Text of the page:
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Home The Business School Blog 2016 March 02 This program will help you succeed (even if you're still unsure about your future)

This program will help you succeed (even if you're still unsure about your future)

picture of Centennial College Pre-Business program students standing outside the school of business

It's a question as old as time: What do you want to be when you grow up? While some are blessed with the answer to this question from a very early age, the majority of us take quite a bit longer to figure it out. Take me, for example. I had to take five completely different programs until I finally found my calling. So there's absolutely nothing wrong with not knowing what career you want – after all, it's one of the biggest decisions of your life! But if you don't want to take the same long and winding route I took, there's one program that just might do for you what five programs did for me. And this is where the Centennial College Pre-Business Program comes into play.

Now you might be wondering what exactly "pre-business" is, so let me give you a quick run-down. The program is only two semesters long, and gives students a fantastic set of skills from courses such as basic accounting, communications, and business foundations. Within these areas of focus, students will get to learn about the functionality of an organization and how they might fit into the larger picture, whether that's in operations, marketing, finance or other.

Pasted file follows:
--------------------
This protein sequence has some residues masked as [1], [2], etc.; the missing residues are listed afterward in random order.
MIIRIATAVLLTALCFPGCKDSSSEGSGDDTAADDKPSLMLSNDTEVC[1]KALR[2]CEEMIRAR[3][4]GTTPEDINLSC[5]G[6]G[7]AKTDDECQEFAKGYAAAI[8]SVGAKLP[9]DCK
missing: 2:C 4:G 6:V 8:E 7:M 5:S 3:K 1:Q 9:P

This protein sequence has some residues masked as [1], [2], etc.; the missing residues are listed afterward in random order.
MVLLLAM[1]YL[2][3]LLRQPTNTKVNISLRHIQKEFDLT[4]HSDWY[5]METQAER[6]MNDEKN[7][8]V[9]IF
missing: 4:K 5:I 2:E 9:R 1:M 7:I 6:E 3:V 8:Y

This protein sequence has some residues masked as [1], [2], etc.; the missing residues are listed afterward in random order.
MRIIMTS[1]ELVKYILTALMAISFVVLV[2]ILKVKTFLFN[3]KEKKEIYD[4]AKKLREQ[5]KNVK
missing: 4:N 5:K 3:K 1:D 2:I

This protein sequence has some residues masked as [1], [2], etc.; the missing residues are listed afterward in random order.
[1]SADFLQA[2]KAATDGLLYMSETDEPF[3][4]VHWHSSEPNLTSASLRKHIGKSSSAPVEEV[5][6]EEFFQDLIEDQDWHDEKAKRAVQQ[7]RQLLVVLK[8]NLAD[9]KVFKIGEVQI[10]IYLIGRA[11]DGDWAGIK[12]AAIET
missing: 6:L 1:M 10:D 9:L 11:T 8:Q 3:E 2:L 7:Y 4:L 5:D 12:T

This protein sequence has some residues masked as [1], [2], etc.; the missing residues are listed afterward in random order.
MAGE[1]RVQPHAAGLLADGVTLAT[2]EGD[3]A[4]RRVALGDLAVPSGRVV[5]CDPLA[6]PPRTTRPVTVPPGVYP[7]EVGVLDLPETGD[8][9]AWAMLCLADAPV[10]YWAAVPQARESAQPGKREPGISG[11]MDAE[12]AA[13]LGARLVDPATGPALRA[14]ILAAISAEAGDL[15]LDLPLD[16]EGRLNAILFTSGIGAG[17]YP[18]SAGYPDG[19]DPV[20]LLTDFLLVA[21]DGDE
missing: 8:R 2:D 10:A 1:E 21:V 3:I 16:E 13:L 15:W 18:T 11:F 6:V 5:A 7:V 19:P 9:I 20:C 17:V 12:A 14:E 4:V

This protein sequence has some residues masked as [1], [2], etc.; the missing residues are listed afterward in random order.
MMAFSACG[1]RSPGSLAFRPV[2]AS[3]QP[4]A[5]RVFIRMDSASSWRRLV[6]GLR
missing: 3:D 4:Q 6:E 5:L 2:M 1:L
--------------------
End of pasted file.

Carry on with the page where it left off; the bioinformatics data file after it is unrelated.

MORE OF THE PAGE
One of the greatest things about this program is you don't have to have it all figured out. You don't have to have a clue what you want to do with your life, and it'll still be of enormous value to you (whether it's immediately evident or not).

By giving you a broad perspective on the types of careers out there, and applying some hard-skill practice within the classroom environment, you'll be exposed to a number of career options you otherwise may never have known about. You'll also begin to realize your strengths and weaknesses and what areas are of most interest to you. Maybe you discover your unknown love of number crunching and want to be an accountant, or that you're good with big-picture thinking and want to go into human resources. At the very least, you'll be able to determine what you don't want to do. And that's still a step in the right direction.

While simply getting an education won't guarantee you a job, what it does is provide evidence of your work ethic and the type of person you are. It shows future employers you've got tenacity – that you're able to commit to something and see it through to the end. And by taking the time to expand your mind, you're opening yourself to new adventures and opportunities.

So maybe the question shouldn't be about what you want to be, but instead what you want to explore? Because we already know you're capable of so much, so why cut yourself short?

By Ashley Breedon